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Home > Glossary > Telescopes > Optics > Light gathering capacity

Telescopes Optics Light gathering capacity

Light-gathering capacity of the telescope compared to the eye.

Light gathering capacity

The light gathering capacity describes how much more light the telescope collects compared to the eye. 

The light gathering capacity relationship  = aperture² / pupil diameter²

In Astroshop a pupil diameter of 7 mm is always assumed. This may differ from the diameter of an individual observer, however it ensures that the telescopes are comparable with one another.

The light gathering capacity in mirror telescopes (Newton, Maksutov, or SC9 scopes) is reduced by the secondary mirror. In practice this distortion, also called obstruction, does not play a significant role, as it represents only a small portion of the total area. The obstruction is more noticeable since the diffraction rings are illuminated by the secondary mirror and its mounting. This reduces the contrast compared to a refracting telescope, which does not need such a secondary mirror.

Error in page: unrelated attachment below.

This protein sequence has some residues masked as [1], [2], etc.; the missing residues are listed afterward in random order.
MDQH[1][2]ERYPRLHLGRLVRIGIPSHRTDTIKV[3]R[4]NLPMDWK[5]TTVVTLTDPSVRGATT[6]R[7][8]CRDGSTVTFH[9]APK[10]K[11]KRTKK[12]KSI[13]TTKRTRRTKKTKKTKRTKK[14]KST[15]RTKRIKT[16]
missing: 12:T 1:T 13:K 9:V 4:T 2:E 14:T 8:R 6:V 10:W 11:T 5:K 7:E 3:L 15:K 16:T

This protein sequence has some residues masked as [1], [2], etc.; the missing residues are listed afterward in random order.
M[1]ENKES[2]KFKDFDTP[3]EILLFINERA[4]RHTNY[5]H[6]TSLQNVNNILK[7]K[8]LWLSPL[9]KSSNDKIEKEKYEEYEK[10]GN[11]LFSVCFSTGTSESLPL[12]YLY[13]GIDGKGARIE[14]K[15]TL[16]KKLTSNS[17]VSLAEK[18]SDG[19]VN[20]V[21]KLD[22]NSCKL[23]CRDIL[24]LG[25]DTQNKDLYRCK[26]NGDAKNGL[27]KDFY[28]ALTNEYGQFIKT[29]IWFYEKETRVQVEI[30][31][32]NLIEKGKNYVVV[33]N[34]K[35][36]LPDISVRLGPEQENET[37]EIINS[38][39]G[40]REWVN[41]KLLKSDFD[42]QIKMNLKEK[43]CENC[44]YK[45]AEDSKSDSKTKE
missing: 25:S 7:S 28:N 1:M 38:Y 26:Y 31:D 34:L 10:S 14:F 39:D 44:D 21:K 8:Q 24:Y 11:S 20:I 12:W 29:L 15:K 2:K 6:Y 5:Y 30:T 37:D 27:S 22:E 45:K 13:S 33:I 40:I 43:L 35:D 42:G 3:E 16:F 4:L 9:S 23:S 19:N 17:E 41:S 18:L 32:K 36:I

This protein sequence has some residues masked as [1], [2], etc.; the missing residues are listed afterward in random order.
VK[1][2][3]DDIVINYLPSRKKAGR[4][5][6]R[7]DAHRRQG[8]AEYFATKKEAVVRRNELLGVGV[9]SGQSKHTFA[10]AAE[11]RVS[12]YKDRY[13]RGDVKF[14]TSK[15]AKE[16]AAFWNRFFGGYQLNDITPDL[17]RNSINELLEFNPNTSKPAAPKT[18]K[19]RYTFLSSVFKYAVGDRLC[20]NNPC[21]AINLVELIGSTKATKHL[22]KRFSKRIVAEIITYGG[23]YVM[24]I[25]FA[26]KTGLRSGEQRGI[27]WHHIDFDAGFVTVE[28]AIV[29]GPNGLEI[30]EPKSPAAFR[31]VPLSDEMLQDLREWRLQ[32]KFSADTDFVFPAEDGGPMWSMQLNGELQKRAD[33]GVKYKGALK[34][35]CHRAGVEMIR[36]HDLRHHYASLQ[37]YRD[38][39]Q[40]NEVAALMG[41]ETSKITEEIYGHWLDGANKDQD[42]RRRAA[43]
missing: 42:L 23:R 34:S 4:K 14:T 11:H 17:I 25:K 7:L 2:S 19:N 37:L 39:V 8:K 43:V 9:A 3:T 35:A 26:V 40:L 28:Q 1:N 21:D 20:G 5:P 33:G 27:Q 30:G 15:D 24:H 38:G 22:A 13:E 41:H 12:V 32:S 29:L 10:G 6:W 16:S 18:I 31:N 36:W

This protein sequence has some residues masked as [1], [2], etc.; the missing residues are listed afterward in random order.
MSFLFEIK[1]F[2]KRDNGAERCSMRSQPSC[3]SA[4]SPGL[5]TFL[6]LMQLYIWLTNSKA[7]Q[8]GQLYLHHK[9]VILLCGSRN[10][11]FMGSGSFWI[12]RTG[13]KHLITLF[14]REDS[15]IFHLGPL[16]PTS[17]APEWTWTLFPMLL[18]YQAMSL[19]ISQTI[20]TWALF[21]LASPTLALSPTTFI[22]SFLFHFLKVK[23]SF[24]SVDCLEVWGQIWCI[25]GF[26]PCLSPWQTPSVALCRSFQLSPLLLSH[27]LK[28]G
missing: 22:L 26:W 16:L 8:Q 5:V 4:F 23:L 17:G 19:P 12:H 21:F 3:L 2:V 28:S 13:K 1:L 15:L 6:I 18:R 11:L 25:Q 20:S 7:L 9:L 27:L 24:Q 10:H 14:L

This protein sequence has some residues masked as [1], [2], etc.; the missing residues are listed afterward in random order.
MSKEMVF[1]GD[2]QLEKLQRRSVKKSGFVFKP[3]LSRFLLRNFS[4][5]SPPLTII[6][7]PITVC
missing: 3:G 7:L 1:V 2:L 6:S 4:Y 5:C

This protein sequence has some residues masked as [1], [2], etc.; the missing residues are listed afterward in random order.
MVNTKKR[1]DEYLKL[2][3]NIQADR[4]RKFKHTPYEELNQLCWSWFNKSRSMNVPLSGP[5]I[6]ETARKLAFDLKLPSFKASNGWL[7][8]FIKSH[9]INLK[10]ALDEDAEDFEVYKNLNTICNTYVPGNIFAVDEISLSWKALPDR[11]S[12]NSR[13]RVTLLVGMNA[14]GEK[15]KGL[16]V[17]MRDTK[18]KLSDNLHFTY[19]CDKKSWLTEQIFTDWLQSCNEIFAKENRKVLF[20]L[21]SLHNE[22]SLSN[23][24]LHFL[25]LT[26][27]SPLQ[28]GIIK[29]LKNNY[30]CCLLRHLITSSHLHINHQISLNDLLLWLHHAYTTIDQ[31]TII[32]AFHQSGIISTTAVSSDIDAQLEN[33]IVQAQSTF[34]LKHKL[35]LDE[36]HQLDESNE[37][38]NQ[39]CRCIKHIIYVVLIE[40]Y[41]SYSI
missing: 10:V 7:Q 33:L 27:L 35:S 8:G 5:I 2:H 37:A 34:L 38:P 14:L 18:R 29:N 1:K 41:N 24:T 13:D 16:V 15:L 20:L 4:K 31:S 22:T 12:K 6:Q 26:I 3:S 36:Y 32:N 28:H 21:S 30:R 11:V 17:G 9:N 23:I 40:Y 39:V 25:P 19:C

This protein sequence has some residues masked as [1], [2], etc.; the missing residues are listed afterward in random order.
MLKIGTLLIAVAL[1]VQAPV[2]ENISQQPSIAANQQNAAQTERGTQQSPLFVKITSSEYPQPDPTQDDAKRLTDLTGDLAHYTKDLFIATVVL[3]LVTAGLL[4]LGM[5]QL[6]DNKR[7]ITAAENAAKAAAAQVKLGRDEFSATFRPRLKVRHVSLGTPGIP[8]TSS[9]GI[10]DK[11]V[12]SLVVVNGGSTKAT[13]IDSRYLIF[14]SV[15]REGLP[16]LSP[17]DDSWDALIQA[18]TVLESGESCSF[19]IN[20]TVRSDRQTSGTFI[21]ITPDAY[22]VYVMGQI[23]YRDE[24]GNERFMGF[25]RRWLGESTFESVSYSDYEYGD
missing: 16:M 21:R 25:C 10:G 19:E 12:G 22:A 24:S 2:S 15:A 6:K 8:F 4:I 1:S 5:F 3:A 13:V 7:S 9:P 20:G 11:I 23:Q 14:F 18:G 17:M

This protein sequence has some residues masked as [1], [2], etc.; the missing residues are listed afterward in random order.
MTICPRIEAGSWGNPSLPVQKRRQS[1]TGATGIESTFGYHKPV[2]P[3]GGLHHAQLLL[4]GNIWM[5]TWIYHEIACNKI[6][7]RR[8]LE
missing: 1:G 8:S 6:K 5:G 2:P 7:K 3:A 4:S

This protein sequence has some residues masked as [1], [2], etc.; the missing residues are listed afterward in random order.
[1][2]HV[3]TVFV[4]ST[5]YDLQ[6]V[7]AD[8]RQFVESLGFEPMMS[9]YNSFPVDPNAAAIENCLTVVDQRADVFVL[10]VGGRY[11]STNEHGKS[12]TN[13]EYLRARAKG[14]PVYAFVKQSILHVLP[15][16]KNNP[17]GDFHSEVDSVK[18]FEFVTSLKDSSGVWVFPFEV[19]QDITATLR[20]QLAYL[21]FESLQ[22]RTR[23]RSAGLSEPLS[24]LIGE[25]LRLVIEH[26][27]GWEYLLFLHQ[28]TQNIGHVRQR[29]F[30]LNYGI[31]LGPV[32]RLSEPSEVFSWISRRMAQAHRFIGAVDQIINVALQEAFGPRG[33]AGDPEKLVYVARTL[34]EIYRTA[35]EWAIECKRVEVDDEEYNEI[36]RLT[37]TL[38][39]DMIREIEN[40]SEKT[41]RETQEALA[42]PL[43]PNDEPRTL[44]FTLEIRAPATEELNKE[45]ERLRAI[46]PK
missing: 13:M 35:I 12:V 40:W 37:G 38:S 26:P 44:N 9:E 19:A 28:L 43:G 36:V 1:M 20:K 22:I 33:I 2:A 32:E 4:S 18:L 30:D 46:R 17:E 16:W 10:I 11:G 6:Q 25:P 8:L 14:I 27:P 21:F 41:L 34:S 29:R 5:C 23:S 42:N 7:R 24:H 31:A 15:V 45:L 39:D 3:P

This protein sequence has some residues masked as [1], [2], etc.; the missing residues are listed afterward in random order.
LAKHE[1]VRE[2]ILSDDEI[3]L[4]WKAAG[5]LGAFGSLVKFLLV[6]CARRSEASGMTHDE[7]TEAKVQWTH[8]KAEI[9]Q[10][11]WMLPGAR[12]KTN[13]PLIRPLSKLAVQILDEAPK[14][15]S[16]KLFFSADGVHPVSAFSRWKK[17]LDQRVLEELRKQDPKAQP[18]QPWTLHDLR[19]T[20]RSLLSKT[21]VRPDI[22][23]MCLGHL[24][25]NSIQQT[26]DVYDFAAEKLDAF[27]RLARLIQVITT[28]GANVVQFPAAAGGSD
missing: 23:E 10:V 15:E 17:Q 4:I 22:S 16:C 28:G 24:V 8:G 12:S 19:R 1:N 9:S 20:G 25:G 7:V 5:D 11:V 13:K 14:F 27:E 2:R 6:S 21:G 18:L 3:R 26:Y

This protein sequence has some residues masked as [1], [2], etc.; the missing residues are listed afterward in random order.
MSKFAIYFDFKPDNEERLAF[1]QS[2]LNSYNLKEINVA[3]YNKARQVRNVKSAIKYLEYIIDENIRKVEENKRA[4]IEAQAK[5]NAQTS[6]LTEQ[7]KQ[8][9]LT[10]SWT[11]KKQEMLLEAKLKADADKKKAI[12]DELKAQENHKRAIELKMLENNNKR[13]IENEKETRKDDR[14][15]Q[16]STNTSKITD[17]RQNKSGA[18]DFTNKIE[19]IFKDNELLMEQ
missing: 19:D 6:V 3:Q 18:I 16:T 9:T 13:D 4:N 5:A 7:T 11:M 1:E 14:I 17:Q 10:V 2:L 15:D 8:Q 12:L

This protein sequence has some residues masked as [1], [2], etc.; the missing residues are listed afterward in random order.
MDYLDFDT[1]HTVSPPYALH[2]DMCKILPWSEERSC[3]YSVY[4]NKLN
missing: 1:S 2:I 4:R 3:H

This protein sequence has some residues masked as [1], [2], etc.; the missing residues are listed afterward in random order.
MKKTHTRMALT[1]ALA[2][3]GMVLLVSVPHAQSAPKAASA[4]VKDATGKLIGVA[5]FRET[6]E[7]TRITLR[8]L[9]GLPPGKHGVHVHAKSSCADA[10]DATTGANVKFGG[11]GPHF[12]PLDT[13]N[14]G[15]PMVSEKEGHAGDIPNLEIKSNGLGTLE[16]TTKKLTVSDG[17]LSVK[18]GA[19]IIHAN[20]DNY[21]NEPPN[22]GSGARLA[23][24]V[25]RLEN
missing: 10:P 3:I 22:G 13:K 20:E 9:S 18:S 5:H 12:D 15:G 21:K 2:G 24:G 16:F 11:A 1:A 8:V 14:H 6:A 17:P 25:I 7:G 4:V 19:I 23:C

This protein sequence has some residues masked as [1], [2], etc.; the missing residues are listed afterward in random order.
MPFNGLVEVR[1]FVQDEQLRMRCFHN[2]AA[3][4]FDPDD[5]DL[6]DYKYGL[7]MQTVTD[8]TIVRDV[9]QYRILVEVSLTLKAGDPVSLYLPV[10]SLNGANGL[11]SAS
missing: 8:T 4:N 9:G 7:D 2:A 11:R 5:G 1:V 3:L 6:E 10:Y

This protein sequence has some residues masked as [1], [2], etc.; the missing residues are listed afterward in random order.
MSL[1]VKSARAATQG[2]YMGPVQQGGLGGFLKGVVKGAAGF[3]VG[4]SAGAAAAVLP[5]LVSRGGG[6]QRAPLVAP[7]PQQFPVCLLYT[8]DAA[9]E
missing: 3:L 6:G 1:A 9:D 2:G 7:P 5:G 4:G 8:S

Critical for a reduction of the theoretical light gathering capacity, is therefore not the obstruction, but the quality of the other optical elements, such as the  diagonal mirror or eyepieces.

11.08.2020


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